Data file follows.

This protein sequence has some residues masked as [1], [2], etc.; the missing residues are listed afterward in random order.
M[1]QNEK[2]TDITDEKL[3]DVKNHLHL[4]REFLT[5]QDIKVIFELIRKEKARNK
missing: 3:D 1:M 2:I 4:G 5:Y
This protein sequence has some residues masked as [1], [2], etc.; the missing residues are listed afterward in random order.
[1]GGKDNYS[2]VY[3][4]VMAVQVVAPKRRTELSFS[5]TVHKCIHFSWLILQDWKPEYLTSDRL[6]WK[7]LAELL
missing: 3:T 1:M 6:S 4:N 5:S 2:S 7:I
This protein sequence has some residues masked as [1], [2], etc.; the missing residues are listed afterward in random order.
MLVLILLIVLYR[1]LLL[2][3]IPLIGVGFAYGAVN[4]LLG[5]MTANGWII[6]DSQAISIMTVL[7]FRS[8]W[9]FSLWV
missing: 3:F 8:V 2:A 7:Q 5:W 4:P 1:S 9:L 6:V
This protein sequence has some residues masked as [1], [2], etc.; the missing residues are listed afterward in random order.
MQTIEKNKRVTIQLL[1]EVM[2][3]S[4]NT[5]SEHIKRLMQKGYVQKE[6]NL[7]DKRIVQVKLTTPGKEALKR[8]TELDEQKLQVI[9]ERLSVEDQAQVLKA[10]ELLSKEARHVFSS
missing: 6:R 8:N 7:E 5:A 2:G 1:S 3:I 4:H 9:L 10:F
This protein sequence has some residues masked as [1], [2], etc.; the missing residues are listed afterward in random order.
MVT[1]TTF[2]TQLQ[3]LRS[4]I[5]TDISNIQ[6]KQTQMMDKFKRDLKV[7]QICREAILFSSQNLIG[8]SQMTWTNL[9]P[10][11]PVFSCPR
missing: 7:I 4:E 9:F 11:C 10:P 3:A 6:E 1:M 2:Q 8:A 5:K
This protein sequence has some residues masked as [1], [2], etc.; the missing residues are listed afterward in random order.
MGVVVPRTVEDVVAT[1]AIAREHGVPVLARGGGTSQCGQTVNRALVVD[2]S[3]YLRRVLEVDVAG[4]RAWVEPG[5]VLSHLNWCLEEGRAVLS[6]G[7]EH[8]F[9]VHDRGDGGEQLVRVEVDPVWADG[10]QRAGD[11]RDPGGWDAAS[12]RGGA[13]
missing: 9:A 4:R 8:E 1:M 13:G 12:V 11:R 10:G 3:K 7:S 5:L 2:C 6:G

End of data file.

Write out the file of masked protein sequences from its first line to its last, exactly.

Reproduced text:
This protein sequence has some residues masked as [1], [2], etc.; the missing residues are listed afterward in random order.
M[1]QNEK[2]TDITDEKL[3]DVKNHLHL[4]REFLT[5]QDIKVIFELIRKEKARNK
missing: 3:D 1:M 2:I 4:G 5:Y
This protein sequence has some residues masked as [1], [2], etc.; the missing residues are listed afterward in random order.
[1]GGKDNYS[2]VY[3][4]VMAVQVVAPKRRTELSFS[5]TVHKCIHFSWLILQDWKPEYLTSDRL[6]WK[7]LAELL
missing: 3:T 1:M 6:S 4:N 5:S 2:S 7:I
This protein sequence has some residues masked as [1], [2], etc.; the missing residues are listed afterward in random order.
MLVLILLIVLYR[1]LLL[2][3]IPLIGVGFAYGAVN[4]LLG[5]MTANGWII[6]DSQAISIMTVL[7]FRS[8]W[9]FSLWV
missing: 3:F 8:V 2:A 7:Q 5:W 4:P 1:S 9:L 6:V
This protein sequence has some residues masked as [1], [2], etc.; the missing residues are listed afterward in random order.
MQTIEKNKRVTIQLL[1]EVM[2][3]S[4]NT[5]SEHIKRLMQKGYVQKE[6]NL[7]DKRIVQVKLTTPGKEALKR[8]TELDEQKLQVI[9]ERLSVEDQAQVLKA[10]ELLSKEARHVFSS
missing: 6:R 8:N 7:E 5:A 2:G 1:S 3:I 4:H 9:L 10:F
This protein sequence has some residues masked as [1], [2], etc.; the missing residues are listed afterward in random order.
MVT[1]TTF[2]TQLQ[3]LRS[4]I[5]TDISNIQ[6]KQTQMMDKFKRDLKV[7]QICREAILFSSQNLIG[8]SQMTWTNL[9]P[10][11]PVFSCPR
missing: 7:I 4:E 9:F 11:C 10:P 3:A 6:E 1:M 2:Q 8:A 5:K
This protein sequence has some residues masked as [1], [2], etc.; the missing residues are listed afterward in random order.
MGVVVPRTVEDVVAT[1]AIAREHGVPVLARGGGTSQCGQTVNRALVVD[2]S[3]YLRRVLEVDVAG[4]RAWVEPG[5]VLSHLNWCLEEGRAVLS[6]G[7]EH[8]F[9]VHDRGDGGEQLVRVEVDPVWADG[10]QRAGD[11]RDPGGWDAAS[12]RGGA[13]
missing: 9:A 4:R 8:E 1:M 13:G 12:V 11:R 10:G 3:K 7:S 5:L 2:C 6:G